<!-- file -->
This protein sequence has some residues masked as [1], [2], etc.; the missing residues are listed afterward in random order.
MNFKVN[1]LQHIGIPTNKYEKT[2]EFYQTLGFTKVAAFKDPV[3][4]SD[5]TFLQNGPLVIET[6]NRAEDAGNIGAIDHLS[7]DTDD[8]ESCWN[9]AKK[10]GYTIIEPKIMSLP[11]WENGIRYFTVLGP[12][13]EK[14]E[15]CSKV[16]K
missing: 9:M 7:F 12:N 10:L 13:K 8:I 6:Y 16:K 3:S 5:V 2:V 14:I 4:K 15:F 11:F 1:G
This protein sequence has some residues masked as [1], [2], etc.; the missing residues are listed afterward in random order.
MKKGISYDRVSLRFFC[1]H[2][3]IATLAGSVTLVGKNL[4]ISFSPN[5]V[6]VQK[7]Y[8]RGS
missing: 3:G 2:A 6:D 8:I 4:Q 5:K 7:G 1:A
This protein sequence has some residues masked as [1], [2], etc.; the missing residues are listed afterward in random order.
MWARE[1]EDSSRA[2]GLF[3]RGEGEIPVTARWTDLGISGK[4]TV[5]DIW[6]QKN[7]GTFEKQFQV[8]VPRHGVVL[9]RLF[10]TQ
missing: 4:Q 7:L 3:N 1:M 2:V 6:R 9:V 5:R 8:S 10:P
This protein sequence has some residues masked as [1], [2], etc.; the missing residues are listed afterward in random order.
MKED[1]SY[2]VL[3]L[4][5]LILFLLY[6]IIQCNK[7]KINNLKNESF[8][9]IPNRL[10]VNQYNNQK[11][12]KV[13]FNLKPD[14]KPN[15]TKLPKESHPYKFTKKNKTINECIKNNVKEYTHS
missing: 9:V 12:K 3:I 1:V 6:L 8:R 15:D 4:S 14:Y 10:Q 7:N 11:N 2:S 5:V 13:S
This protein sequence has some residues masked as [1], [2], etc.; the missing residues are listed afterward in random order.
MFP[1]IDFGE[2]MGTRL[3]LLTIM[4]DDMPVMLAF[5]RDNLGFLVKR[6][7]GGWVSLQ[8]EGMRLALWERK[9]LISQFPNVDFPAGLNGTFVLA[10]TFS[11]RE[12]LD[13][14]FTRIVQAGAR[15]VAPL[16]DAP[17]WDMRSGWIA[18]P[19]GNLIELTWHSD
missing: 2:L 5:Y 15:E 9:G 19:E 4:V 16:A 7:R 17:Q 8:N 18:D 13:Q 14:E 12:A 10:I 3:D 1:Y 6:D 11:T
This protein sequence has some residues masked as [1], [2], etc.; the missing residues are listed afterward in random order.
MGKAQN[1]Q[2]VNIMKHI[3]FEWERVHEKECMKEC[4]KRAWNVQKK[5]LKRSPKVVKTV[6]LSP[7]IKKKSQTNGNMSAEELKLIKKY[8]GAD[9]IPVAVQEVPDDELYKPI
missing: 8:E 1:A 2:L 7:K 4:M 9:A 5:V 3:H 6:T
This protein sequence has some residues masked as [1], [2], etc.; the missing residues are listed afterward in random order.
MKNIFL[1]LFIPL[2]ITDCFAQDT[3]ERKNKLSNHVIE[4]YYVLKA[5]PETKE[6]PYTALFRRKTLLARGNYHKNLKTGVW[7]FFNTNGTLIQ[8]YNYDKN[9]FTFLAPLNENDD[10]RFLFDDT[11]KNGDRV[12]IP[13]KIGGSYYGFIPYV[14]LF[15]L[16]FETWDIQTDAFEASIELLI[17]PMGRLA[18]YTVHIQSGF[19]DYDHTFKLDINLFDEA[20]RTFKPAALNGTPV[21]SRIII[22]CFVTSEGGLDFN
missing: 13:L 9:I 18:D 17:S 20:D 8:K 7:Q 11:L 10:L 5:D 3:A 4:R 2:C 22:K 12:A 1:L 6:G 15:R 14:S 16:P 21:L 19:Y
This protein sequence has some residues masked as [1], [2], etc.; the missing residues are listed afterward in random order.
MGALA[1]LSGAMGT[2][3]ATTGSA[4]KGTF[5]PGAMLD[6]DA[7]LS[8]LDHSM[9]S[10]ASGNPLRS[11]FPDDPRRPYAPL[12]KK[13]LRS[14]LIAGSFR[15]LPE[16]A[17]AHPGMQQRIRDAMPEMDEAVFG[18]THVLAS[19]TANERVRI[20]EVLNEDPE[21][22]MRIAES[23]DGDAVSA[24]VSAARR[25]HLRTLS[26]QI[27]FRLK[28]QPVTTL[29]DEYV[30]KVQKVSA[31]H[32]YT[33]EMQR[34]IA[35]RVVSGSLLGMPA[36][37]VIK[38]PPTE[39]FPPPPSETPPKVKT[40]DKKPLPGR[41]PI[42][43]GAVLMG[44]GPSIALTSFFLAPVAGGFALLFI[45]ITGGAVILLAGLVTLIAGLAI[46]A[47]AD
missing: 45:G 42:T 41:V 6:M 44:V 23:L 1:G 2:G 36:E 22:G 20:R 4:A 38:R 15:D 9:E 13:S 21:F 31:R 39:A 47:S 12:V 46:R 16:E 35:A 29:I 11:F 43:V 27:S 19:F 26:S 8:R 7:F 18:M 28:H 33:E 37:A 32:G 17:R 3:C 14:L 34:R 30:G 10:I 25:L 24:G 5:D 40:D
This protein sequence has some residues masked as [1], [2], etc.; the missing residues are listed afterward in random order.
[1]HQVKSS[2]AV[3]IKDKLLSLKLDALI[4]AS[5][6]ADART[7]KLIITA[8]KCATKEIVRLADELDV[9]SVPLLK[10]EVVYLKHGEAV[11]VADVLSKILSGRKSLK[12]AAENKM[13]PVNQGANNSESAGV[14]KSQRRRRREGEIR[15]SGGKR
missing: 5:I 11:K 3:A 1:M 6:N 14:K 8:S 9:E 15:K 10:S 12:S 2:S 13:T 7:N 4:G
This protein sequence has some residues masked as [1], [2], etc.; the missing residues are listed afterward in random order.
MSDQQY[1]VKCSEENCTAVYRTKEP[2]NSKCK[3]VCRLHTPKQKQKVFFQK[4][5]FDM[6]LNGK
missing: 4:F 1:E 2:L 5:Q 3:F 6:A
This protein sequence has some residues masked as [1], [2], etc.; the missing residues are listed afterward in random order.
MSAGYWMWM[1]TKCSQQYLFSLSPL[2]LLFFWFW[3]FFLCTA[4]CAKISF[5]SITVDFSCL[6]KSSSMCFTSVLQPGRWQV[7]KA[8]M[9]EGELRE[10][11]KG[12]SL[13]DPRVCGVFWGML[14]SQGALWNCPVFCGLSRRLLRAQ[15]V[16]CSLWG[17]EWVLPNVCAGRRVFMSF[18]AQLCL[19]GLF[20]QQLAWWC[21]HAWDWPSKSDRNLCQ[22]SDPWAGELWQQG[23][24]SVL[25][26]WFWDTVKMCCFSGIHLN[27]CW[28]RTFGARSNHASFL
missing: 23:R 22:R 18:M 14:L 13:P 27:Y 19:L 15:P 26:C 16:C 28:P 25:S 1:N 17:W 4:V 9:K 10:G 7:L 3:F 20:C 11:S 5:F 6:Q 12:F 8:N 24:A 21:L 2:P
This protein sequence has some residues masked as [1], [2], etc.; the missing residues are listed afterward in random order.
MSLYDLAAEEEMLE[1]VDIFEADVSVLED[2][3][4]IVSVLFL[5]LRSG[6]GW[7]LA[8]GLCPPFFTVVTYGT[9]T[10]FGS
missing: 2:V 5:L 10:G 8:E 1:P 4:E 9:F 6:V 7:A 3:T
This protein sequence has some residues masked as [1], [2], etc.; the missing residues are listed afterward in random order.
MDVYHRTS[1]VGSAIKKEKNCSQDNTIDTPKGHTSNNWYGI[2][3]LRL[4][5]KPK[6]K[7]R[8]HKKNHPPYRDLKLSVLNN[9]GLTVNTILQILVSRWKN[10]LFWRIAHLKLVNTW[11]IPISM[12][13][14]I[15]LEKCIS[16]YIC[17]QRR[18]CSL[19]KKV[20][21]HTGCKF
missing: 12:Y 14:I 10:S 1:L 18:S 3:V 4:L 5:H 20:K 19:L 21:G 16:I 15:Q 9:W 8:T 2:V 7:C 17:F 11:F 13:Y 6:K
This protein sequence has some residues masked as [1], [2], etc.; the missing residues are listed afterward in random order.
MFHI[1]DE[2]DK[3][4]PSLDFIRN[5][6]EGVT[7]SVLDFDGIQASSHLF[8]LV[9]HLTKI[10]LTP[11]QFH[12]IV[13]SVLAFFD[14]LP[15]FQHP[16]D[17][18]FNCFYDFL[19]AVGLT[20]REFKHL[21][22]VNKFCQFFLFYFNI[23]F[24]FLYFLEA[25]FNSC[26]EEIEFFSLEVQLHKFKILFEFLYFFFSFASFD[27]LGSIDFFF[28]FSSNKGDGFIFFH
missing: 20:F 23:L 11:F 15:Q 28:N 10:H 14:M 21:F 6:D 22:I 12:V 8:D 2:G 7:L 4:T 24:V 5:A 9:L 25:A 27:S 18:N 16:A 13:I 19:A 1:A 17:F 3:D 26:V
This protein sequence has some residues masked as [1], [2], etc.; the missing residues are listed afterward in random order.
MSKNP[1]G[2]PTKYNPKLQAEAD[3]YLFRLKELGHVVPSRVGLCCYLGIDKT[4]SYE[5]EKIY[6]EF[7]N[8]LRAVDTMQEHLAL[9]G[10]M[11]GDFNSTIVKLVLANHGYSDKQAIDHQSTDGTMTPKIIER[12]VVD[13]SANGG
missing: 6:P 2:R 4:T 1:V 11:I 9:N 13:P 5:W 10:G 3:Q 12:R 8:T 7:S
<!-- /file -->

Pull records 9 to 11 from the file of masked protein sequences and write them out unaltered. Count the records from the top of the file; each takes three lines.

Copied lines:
This protein sequence has some residues masked as [1], [2], etc.; the missing residues are listed afterward in random order.
[1]HQVKSS[2]AV[3]IKDKLLSLKLDALI[4]AS[5][6]ADART[7]KLIITA[8]KCATKEIVRLADELDV[9]SVPLLK[10]EVVYLKHGEAV[11]VADVLSKILSGRKSLK[12]AAENKM[13]PVNQGANNSESAGV[14]KSQRRRRREGEIR[15]SGGKR
missing: 5:I 11:K 3:A 1:M 6:N 14:K 8:S 9:E 15:K 10:S 12:S 2:S 13:T 7:N 4:G
This protein sequence has some residues masked as [1], [2], etc.; the missing residues are listed afterward in random order.
MSDQQY[1]VKCSEENCTAVYRTKEP[2]NSKCK[3]VCRLHTPKQKQKVFFQK[4][5]FDM[6]LNGK
missing: 4:F 1:E 2:L 5:Q 3:F 6:A
This protein sequence has some residues masked as [1], [2], etc.; the missing residues are listed afterward in random order.
MSAGYWMWM[1]TKCSQQYLFSLSPL[2]LLFFWFW[3]FFLCTA[4]CAKISF[5]SITVDFSCL[6]KSSSMCFTSVLQPGRWQV[7]KA[8]M[9]EGELRE[10][11]KG[12]SL[13]DPRVCGVFWGML[14]SQGALWNCPVFCGLSRRLLRAQ[15]V[16]CSLWG[17]EWVLPNVCAGRRVFMSF[18]AQLCL[19]GLF[20]QQLAWWC[21]HAWDWPSKSDRNLCQ[22]SDPWAGELWQQG[23][24]SVL[25][26]WFWDTVKMCCFSGIHLN[27]CW[28]RTFGARSNHASFL
missing: 23:R 22:R 18:M 14:L 13:P 27:Y 19:L 15:P 26:C 16:C 28:P 25:S 1:N 17:W 4:V 9:K 10:G 7:L 3:F 20:C 11:S 5:F 6:Q 12:F 8:N 24:A 21:L 2:P